Many people are striving to save more money. In some cases, it’s because they’re dealing with a tight budget, so seizing any opportunity to reduce costs is a necessity. In others, it’s mainly due to a frugal mindset, simply preferring to avoid spending more than absolutely necessary. Regardless of the reason, there are plenty of unique pathways to explore. Here’s a look at 15 creative ways to save money you may not have tried before.
1. Learn to Garden and Can
If you want to cut back on your grocery costs, growing your own produce and learning to can makes a difference. Many types of fruits and vegetables are surprisingly easy to grow at home, either in a backyard, in window boxes, or in indoor container gardens. The same goes for many fresh herbs.
By learning to garden, you can significantly reduce your need for store-bought produce. Focus on options with larger yield and low learning curves if you’re a beginner. Additionally, choose plants that start producing during the first year, as those that take longer won’t benefit your budget as fast.
Canning gives you a way to store what you grow. Plus, it gives you added benefits. For instance, you can use veggies you grew to create magnificent sauces, ensuring you have what you need for a future spaghetti nice or similar meal. If canning is further than you’d like to go, that’s okay. You can also freeze most kinds of produce, allowing you to enjoy fruits and vegetables you’ve grown well after the season ends.
Before you start storing anything in the freezer, research the right process, as some produce may require blanching. Just make sure you have what you need to store everything properly. For example, you might want to invest in a vacuum sealer to prevent freezer burn.
2. Say “No” to Marketing Emails
If you have a tendency toward impulse shopping, then it’s time to hit “unsubscribe” on marketing emails. Essentially, it lets you avoid any unnecessary temptations, particularly if the advertisements focus on non-necessities in categories you typically shop in for fun.
In most cases, you won’t end up missing out on any deals you actually need. While some emails contain special discounts, most simply advertise sales that are available to everyone. Since that’s the case, you aren’t paying more just because you’re avoiding the daily shopping reminder.
3. Make Cleaning Supplies
Cleaning supplies are surprisingly expensive. Fortunately, there are affordable options that you can make using common household ingredients. Vinegar is often a cleaning powerhouse. With a mixture of white vinegar and water, you can handle most kitchen and bathroom surfaces, as well as many kinds of flooring.
Baking soda is excellent when you need a scrub. It can tackle the inside of toilets, for example. Plus, if you need to refresh your sink drains, it can work wonders. Sprinkle some baking soda, slowly pour in white vinegar, and then flush with hot water.
Those are just some of the options available. If you have a specific cleaning need, do some research to find homemade cleaning supply recipes for that purpose. That way, you can reduce your spending without sacrificing cleanliness.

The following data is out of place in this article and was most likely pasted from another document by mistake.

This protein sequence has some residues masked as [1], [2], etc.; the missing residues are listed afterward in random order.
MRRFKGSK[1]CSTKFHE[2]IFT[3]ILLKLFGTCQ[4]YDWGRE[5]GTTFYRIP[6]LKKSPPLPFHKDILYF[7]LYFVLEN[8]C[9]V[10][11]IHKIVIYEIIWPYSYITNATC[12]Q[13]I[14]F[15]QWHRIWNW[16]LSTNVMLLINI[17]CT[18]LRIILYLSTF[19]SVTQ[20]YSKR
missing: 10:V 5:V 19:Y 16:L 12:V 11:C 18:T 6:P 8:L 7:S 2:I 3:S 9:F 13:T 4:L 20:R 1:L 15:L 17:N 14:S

4. Learn to Sew
Sewing skills can help you save money in a number of ways. If you go the extra mile, you can learn to make your own clothing, allowing you to avoid high-cost retail alternatives. However, even knowing how to sew on a button, hem a pant leg, or other basics can make a difference.
By knowing how to sew, you can repair your clothing if it gets damaged. Plus, you can make the most of thrift store finds that need a little TLC, allowing you to turn an item that needs some attention into a wardrobe staple.
5. Use Several Apps Together
For many people, using rebate or other savings-oriented apps isn’t anything new. However, not everyone realizes that you can take advantage of several apps to get cash back or other benefits at the same time.
For example, you can scan a single receipt into receipt-based apps like Ibotta, Fetch Rewards, and Receipt Hog for points or cash back. Couple that with loyalty apps through retailers and rebate sites like Rakuten, and you can get a lot of rewards from a single purchase.
6. Try Bartering
If you have a skill that other people could benefit from, you could trade it for cost reductions on services you need. For example, if you’re a hairstylist and have a long-standing relationship with a babysitter, you may be able to trade a fresh cut for a night’s worth of childcare.
Generally, this only works if you and the other person have some professional flexibility or autonomy. However, small business owners, freelancers, and similar people might want to explore this option.
7. Explore Grocery Clearance Items
Many grocery stores slash prices on bakery and meat department items that are about to cross their sell-by date. Since that’s the case, you might be able to score some bargains. Look for products you can either use immediately or that freeze well. That way, you’re getting a deal without risking running out of time.
8. Do Math While You Shop
Often, it’s hard to tell which product is the best deal at a glance. While it’s easy to assume that an item on sale or the largest container option offers you the lowest price for that specific volume of product, that isn’t always the case.
If you want to save money while you shop, get comfortable with basic math. By calculating the per-unit price, you can easily compare costs between products, even if they have different volumes.
All you need to do is divide the price by the number of units – such as ounces, grams, or pounds – in the package. For example, if a 24-ounce jar of spaghetti sauce costs $2, the per-unit price is about $0.083 ($2 / 24). Then, you can use the same formula to compare that price to jars or any size, allowing you to find the real bargains.
9. Get a Bulk-Buying Buddy